Western Sahara: What You Need To Know
Western Sahara Profile
Which country is Western Sahara?
Western Sahara is a sparsely-populated area of mostly desert situated on the northwest coast of Africa.
A former Spanish colony, it was annexed by Morocco in 1975. Since then it has been the subject of a long-running territorial dispute between Morocco and its indigenous Saharawi people, led by the Polisario Front.
A 16-year-long insurgency ended with a UN-brokered truce in 1991 and the promise of a referendum on independence which has yet to take place.
A buffer strip, or “berm” with landmines and fortifications, stretches the length of the disputed territory and separates the Moroccan-administered western portion from the eastern area controlled by the Polisario Front.
The Saharan Arab Democratic Republic (SADR), declared by the Polisario Front in 1976, is now recognised by many governments and is a full member of the African Union.
Home to phosphate reserves and rich fishing grounds off its coast, Western Sahara is also believed to have as yet untapped offshore oil deposits.
Is Western Sahara occupied by Morocco?
Western Sahara War. The Western Sahara War was an armed conflict, lasting from 1975 to 1991, fought primarily between the Polisario Front and Morocco. … In 1979, Mauritania withdrew its forces from the disputed territory, and the Polisario Front and Morocco reached a ceasefire agreement in 1991.
Who is the Polisario?
The Polisario Front is composed largely of the indigenous nomadic inhabitants of the Western Sahara region, the Saharawis. The Polisario Front began in May 1973 as an insurgency (based in neighbouring Mauritania) against Spanish control of Western Sahara.
What does the Western Sahara flag mean?
The Sahrawi Arab Democratic Republic, commonly known as Western Sahara, uses a national flag consisting of a black, white and green horizontal tricolor charged with a red star and crescent in the center stripe and a red triangle at the hoist. … This flag is commonly referred to as the “flag of Western Sahara”.
Where is the Sahara desert situated?
At 3.6 million square miles (9.4 million square kilometers), the Sahara, which is Arabic for “The Great Desert,” engulfs most of North Africa. The desert covers large sections of Algeria, Chad, Egypt, Libya, Mali, Mauritania, Morocco, Niger, Western Sahara, Sudan and Tunisia.
Western Sahara: The Disputed territory claimed by Morocco and Saharawis seeking self-determination
- Population 567,000
- Main town Laayoune
- Area 252,120 sq km (97,344 sq miles)
- Main language Arabic
- Main religion Islam
- Life expectancy 66 years (men), 70 years (women)
UN, World Bank (Report)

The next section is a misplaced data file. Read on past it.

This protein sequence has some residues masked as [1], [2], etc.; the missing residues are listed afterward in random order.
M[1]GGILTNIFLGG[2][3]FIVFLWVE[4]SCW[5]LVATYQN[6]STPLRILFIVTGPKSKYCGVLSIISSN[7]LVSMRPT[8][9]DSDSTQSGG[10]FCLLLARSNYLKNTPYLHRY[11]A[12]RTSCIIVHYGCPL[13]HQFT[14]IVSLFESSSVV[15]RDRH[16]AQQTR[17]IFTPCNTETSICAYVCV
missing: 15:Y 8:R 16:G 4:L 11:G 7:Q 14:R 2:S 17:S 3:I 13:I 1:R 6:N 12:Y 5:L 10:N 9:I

President of the Saharan Arab Democratic Republic: Brahim Ghali
The Polisario Front proclaimed the Saharan Arab Democratic Republic (SADR) in 1976, with a government in exile in Algeria.
Brahim Ghali was elected leader of the Polisario Front and president of the Saharan Arab Democratic Republic (SADR) in July 2016 following the death of long-term president Mohamed Abdelaziz Ezzedine.
A seasoned military leader, described both as a “hard-line supporter” and “historic figure”, he was one of Polisario’s founding members in 1973 and led the first raids against the occupying Spanish forces that sparked the armed struggle for Western Saharan independence.
In 2008 he left his post as ambassador to Spain with unresolved charges against him alleging inhumane treatment and the torture of Saharan prisoners, and became the ambassador to Algeria.
Some key dates in the history of Western Sahara:
- 1884 – Spain colonises Western Sahara, an area formerly populated by Berber tribes.
- 1934 – Becomes a Spanish province known as Spanish Sahara.
- 1957 – Newly-independent Morocco lays centuries-old claim to Western Sahara.
- 1965 – The UN calls for the decolonisation of Western Sahara.
- 1973 – Polisario Front, the indigenous Saharawi independence movement, is founded.
- 1975 – Morocco’s King Hassan defies a Hague ruling in favour of Saharawi rights to self-determination and stages the “Green March” of 350,000 Moroccans into Western Sahara. Spain withdraws.
- 1975-91 – Polisario Front fights a 16-year-long guerrilla war against Moroccan forces, which ends with a UN-brokered cease-fire.
- 1975-76 – Morocco annexes two-thirds of Western Sahara after colonial power Spain withdraws. Polisario guerrillas declare the Saharan Arab Democratic Republic (SADR), with a government-in-exile in Algeria. Thousands of Sahrawi refugees flee to western Algeria to set up camps near the town of Tindouf.
- 1979 – Mauritania withdraws, leaving Morocco to annex its share of the territory.
- 1991-2000s – UN brokered cease-fire ends war but Morocco has yet to hold an agreed referendum on independence. Numerous UN-sponsored talks have failed to yield a breakthrough.
- 2016 – Long-term leader Mohamed Abdelaziz Ezzedine dies.